Please forgive me for breaking with “tradition” in this space but I feel compelled to write about the great loss those in Holocaust education and remembrance feel at the news that Elie Wiesel has died.
Although I had the great privilege and honour to have met him on several occasions, my most profound memory of him was an interview I heard on television many years earlier. It was in the late 1960s, and I was in high school. At that time no one yet used the term “Holocaust” to describe the murder of six million of Europe’s Jews during the Second World War. Holocaust education and remembrance were personal matters, not public events. The interview made such an impact on me that I could recognise Wiesel’s voice whenever I heard it after that.
Wiesel was asked about his past, and about his future, and how he could go forward after having experienced what he had. He was asked if he could contemplate bringing children into this world, having seen what savagery human beings are capable of perpetrating. Wiesel responded by describing his family, the long line of scholars from which he had descended. Then he said: How can I be the last? What right do I have to be the last in the family line?
My mother had lost her entire family just to the east of Wiesel’s hometown. I had been searching for an identity, a way to understand how I felt about all of that. Then I heard: What right do I have to be the last? And it resonated with me. I had a sense that I was part of a continuum, and that we can go forward even as we take the past with us.
In the late 1980s I was living in Edmonton, Alberta, in Canada. A group began of “Second Generation,” children of Jews who had survived what was by then known as the Holocaust, though in those days “Holocaust” was synonymous with “doom and gloom”. We wanted to look at it in a life-affirming way, to be proud of what our families had come through, and what they had taught us about the sanctity of life. We wanted to look to heroes to counter the myth that the Jews had “gone to the slaughter like lambs”. This was the start of a journey for me that culminated in meeting and getting to know three extraordinary men who changed the way we view the Holocaust today: Rudolf Vrba, Elie Wiesel, Martin Gilbert.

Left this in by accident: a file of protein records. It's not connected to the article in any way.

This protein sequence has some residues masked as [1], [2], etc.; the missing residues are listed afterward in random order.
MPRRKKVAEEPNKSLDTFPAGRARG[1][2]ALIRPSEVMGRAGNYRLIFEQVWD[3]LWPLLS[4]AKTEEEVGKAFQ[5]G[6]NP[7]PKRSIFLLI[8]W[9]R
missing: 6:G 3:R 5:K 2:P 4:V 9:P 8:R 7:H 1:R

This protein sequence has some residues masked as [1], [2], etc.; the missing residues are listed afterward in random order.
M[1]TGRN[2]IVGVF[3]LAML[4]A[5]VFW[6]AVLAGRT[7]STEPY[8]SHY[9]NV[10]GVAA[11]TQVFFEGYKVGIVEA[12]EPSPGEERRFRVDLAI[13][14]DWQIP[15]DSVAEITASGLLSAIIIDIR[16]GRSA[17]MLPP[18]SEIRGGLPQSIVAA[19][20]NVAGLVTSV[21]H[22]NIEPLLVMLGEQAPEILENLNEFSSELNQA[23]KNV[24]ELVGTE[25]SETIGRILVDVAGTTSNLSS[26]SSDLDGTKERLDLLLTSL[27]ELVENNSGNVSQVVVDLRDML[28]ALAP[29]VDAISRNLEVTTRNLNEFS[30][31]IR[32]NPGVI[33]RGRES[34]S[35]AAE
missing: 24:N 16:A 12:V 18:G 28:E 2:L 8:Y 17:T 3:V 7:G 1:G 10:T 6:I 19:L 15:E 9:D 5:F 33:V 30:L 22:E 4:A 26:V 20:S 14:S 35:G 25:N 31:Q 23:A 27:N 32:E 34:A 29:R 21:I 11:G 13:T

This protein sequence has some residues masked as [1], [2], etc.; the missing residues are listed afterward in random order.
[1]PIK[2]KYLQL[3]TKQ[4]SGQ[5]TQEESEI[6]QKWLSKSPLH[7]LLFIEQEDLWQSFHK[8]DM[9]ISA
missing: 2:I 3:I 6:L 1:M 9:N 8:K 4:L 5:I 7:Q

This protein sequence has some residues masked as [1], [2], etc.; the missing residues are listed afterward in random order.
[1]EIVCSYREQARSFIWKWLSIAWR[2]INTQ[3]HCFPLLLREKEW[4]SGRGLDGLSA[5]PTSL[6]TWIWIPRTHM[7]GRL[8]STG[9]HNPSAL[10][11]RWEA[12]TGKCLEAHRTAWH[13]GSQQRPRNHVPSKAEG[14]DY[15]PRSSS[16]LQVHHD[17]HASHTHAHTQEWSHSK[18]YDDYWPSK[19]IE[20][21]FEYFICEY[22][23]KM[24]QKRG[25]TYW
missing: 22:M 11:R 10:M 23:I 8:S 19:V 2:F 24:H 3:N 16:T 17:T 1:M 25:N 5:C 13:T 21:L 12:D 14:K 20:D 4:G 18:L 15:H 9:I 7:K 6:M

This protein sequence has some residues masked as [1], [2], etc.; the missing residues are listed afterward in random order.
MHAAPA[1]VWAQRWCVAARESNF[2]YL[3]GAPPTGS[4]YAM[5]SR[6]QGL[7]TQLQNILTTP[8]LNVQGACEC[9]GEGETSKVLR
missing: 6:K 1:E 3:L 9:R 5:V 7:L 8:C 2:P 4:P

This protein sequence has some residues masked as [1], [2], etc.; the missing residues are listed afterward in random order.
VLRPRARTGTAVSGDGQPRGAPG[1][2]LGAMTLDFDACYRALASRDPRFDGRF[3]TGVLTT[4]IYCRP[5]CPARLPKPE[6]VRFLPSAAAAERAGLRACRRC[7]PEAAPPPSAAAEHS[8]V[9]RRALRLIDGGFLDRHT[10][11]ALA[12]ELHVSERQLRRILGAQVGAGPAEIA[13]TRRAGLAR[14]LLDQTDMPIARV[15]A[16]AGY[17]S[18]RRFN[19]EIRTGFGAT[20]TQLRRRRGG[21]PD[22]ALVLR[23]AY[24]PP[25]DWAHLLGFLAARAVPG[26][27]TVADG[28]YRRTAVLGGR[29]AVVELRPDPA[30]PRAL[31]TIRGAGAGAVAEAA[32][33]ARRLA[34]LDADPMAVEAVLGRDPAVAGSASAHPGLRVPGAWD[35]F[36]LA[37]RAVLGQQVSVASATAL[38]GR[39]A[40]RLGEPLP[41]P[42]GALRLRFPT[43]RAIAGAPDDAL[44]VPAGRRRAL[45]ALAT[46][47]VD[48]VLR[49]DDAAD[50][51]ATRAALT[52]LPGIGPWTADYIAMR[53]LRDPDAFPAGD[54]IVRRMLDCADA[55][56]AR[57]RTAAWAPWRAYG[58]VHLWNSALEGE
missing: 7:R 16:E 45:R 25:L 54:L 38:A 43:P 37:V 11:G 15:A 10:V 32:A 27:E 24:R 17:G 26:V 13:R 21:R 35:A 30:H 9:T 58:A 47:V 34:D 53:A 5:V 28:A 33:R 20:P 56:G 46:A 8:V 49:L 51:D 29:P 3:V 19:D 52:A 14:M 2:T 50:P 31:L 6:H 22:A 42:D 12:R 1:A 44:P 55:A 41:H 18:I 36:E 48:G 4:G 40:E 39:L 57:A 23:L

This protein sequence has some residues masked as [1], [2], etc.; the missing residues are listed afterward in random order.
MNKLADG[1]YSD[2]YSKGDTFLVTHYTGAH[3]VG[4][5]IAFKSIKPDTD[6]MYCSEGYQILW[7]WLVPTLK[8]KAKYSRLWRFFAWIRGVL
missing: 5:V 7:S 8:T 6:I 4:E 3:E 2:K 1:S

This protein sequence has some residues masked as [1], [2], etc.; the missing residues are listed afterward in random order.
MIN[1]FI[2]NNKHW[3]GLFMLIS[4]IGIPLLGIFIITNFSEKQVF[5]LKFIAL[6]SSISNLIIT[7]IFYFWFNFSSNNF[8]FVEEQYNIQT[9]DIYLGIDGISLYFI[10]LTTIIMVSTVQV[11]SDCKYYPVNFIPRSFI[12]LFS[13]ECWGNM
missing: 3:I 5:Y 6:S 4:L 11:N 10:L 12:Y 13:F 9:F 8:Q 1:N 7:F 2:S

Rudolf Vrba had been one of the four Jewish escapees from Auschwitz who brought out (in the spring of 1944) the news that Auschwitz was a death camp, that Jews were brought from across Europe for the sole purpose to be murdered, and the murder was carried out on an industrial scale. Vrba taught us that there was resistance, and his memoir, I Cannot Forgive (published in English in 1963), described in detail what the situation had been. Because of what he had seen there, Vrba understood that robbery was an integral part of the Holocaust, that to the Germans, Jewish life was the cheapest commodity after everything else had been stolen.
Elie Wiesel’s book Night was first published in English in 1961. Wiesel taught us that the Holocaust was both a uniquely Jewish and a human catastrophe. His lifelong commitment to Jewish education and to Holocaust memory reminds us that we each must be responsible for our fellow human beings, that we cannot leave it to others, to governments, to our leaders and representatives when we have the opportunity to speak out against fear and hatred, that we each must be responsible for each other.
Martin Gilbert made their experiences, their voices – these two and hundreds if not thousands of others – an integral part of Twentieth Century history. Hard to imagine but he was criticised when his first book on the Holocaust, Final Journey came out in 1979, for incorporating survivor accounts into the history. But having spent years in the Churchill archives, Gilbert understood how important the human aspect was. By weaving their eyewitness accounts into his histories, by quoting their testimonies, by giving them a voice, he changed the way history is written.
Now they are all three gone. We are indeed richer for their presence in our world, and poorer for their loss. But mainly we are lucky to have lived during the same time as they did and to benefit from the work they have left behind.